In one embodiment, the resource 16 may comprise a database, the activity comprises database transactions with respect to the database resource 16, and the scheduled procedure 10 comprises an operation with respect to the database resource 16, such as a database reorganization, database cleaning, merging, backup, etc. In a further embodiment, the resource 16 may comprise a storage device, the activity comprises I/O transactions directed to the storage resource 16, and the scheduled procedure 10 comprises an operation with respect to the storage resource 16, such as a backup operation, mirroring operation, defragmentation, archival, etc. In a yet further embodiment, the resource 16 may comprise the computational resources of the system 2, such as processing resources, memory, etc., and the measured activity may comprise the number of threads or processes executed in the system 2, used memory, etc.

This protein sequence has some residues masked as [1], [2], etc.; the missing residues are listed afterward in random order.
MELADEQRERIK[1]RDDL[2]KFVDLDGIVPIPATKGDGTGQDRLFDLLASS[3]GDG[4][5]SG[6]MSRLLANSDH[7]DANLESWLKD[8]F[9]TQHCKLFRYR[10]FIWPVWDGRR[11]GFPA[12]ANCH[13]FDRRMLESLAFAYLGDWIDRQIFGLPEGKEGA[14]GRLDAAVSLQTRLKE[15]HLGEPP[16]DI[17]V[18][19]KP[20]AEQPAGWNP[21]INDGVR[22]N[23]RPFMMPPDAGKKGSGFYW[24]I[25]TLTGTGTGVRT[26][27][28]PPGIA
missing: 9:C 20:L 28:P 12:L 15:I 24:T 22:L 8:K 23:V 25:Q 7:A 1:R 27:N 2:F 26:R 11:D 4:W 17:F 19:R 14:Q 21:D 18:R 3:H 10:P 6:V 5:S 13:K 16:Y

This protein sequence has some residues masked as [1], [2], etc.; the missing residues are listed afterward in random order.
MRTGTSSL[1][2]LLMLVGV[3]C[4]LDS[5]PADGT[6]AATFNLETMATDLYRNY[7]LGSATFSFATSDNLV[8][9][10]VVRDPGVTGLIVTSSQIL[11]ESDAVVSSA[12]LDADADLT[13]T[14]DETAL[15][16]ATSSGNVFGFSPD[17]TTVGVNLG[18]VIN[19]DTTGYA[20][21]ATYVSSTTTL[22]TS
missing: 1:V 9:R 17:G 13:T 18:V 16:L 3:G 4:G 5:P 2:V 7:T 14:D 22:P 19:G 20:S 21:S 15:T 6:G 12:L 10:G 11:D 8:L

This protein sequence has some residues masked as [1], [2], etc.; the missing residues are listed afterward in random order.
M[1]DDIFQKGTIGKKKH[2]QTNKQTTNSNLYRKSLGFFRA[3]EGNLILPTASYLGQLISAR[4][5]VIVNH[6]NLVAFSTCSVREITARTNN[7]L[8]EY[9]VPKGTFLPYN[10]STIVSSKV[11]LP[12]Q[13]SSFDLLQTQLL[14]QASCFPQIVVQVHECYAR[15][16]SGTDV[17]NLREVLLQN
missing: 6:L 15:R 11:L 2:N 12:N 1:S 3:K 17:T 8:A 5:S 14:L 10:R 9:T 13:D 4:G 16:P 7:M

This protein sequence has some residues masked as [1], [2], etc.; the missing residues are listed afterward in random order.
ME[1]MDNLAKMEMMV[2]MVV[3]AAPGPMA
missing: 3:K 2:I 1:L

FIG. 2 illustrates an embodiment of the gathered activity statistics 12. The scheduler program 14, or some other gathering module, gathers an amount of activity, denoted as AP1,Sj, for a time slot S1 . . . Sn during a time period P1 . . . Pm. Each time period P1 . . . Pm includes a same number of recurring time slots S1 . . . Sn, where each time slot S1 . . . Sn is a fixed sub-unit of time of the time period. Each time period P1 . . . Pm may be a recurring event. For instance, in one embodiment, a time period Pi may comprise a week and each time slot Sj comprises a fixed unit of time within the week, such as a day, an hour of a day, etc. For instance, if the time period Pi comprises a week and the time slots Sj comprise an hour of a day of the week, and there are time slots for each hour and day in a week, then there would be 168 time slots (7 days times 24 hours in a day). The time periods may comprise other time periods, such as a day, month, season, etc. and the time slots within one time period may comprise any subdivision of time in the time period, where each time period is organized with the same time slots at the same time instances in the time period. The scheduler program 14 gathers activity toward the resource 16 in each time slot AP1,Sj.